Monday, July 12, 2010
In a date much anticipated by art house fans worldwide, the grand Criterion 50% off sale begins today at BarnesandNoble.com. While it's hard to go too wrong with just about any of their selections, I wanted to spotlight five Blu-Rays that are really worth your time, and more than worth the few shillings they're charging during the sale (I've previously spotlighted ten of their DVDs, so feel free to reference that as well, as I still heartily recommend them). It was the Blu-Ray set of The Godfather trilogy that really converted me to Blu-Ray, but it wasn't until I saw Criterion's work that I really knew what the format was capable of. So if you're like me and you're desperately trying to stay within your budget while still taking advantage of this fantastic deals, here are some suggestions to make that journey even more difficult.
Red Desert - This will be my first and most urgent purchase during the sale, having watched it a few weeks ago and been absolutely awestruck. My brother has this whole thing of giving me books as gifts so that, even if I don't read them right away (if at all), they'll have a presence in my house, and there are some films I feel the same way towards - my cinematic soul will be better for the presence of Red Desert, and I can always take a peek at it when I need to glimpse perfection. And did I mention the special features include two short documentaries by Antonioni, a commentary, and a booklet with an interview with Antonioni by none other than Jean-Luc Godard? Among other things, naturally.
Last Year at Marienbad - Speaking of perfection. This is my second-favorite Criterion Blu-Ray in terms of just the look of the thing (sadly my favorite, The Third Man, is out of print). I first saw Alain Resnais' masterpiece on a shoddy dupe of a Region 2 disc, and while the movie is still good enough that it shook me through all junk holding back its total glory, the layers and depth revealed to me by this disc is astonishing. The special features are worth the price of admission alone - a ton of information on the production of this film (which is endlessly fascinating in a way film production rarely is, unless something goes Apocalypse Now-level wrong), a dissection of various interpretations, a truly wonderful booklet, and best of all, two short documentaries by Resnais that I recommend with the greatest urgency. I'd pay for it all over again if I had to.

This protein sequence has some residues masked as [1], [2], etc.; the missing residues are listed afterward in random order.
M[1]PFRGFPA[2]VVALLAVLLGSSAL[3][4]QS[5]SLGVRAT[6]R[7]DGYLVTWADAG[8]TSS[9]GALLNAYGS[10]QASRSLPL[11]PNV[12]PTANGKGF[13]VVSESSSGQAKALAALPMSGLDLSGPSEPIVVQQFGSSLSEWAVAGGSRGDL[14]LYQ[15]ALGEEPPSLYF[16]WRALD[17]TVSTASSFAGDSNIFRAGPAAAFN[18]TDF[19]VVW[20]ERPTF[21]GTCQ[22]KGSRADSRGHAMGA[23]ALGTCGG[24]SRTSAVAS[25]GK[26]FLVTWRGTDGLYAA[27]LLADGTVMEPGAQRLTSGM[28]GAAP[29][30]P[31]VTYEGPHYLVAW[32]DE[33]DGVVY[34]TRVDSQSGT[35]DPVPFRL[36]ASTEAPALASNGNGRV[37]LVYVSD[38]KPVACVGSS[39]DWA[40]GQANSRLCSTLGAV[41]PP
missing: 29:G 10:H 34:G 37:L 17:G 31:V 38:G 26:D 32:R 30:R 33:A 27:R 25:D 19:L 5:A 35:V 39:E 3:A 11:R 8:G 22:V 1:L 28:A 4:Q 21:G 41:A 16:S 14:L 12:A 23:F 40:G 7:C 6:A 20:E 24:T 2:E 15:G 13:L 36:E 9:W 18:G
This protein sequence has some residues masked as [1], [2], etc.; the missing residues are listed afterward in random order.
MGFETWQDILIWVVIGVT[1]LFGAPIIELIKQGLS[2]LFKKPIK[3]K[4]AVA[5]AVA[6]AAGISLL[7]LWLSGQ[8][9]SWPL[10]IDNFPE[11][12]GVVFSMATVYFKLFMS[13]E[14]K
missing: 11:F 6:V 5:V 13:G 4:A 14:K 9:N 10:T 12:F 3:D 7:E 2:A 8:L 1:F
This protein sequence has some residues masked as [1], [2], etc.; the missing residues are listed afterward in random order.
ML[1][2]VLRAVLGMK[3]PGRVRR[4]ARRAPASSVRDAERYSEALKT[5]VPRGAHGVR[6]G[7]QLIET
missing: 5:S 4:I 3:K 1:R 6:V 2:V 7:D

Playtime - There are those who say you haven't seen this film until you see it projected on 70mm. That may very well be the case. Until then, this representation of the film on Blu-Ray is beyond satisfactory. I watched it with a small group, and the alternating joy and confusion of laughing at something nobody else noticed and desperately searching the frame to see what someone else was laughing at is one of those odd, wonderful, irreplaceable movie experiences. I haven't plunged into the Special Features, but with tons of interviews with writer/director Jacques Tati and a good chunk of behind-the-scenes info, I have a hard time seeing why it wouldn't be pretty damn cool.
Bigger Than Life - Every cinephile worth their salt has a few canonized directors who just don't do anything for them, and for a long time, Nicholas Ray has been mine. While it's no Party Girl (which I mean and I don't at the same time), Bigger Than Life is the most convincing argument I've been presented with that Nicholas Ray really is one of the greatest directors of all time. A stunning Technicolor transfer (Lord do I love Technicolor) and a ton of scholarly dissections make this a disc worth owning.
Stagecoach - First, if you haven't seen this movie, it's even more awesome than you'd ever expect. Second, be warned that the transfer is an honest representation of what a film looks like, which means it has, oh no, grain and scratches. For those of you who like movies and appreciate such things, it's a wonderful disc all around. Not only do you get one of the best classic westerns (it's between this and Red River for me), you get more special features than you could shake...well, something significantly larger than a stick. Like an entire silent film by John Ford. Or an hour-long interview with the man himself. Or an interview with Peter Bogdanovich about the film, or a visual essay analyzing the film's style, or how about every God damn thing you could ever want. It's extraordinary.
Bottom line, you really can't go wrong with Criterion Blu-Rays. I've seen a good chunk of the ones they've released, and can whole-heartedly recommend all of them. These are merely the ones that stand out. Let me know if you have any others you feel especially strongly towards!
Posted by Scott Nye at 4:26 PM